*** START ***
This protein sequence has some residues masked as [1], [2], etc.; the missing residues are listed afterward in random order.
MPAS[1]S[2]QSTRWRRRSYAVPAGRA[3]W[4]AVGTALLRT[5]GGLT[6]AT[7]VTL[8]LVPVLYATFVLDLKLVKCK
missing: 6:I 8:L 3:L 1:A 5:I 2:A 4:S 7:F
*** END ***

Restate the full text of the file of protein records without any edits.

This protein sequence has some residues masked as [1], [2], etc.; the missing residues are listed afterward in random order.
MPAS[1]S[2]QSTRWRRRSYAVPAGRA[3]W[4]AVGTALLRT[5]GGLT[6]AT[7]VTL[8]LVPVLYATFVLDLKLVKCK
missing: 6:I 8:L 3:L 1:A 5:I 2:A 4:S 7:F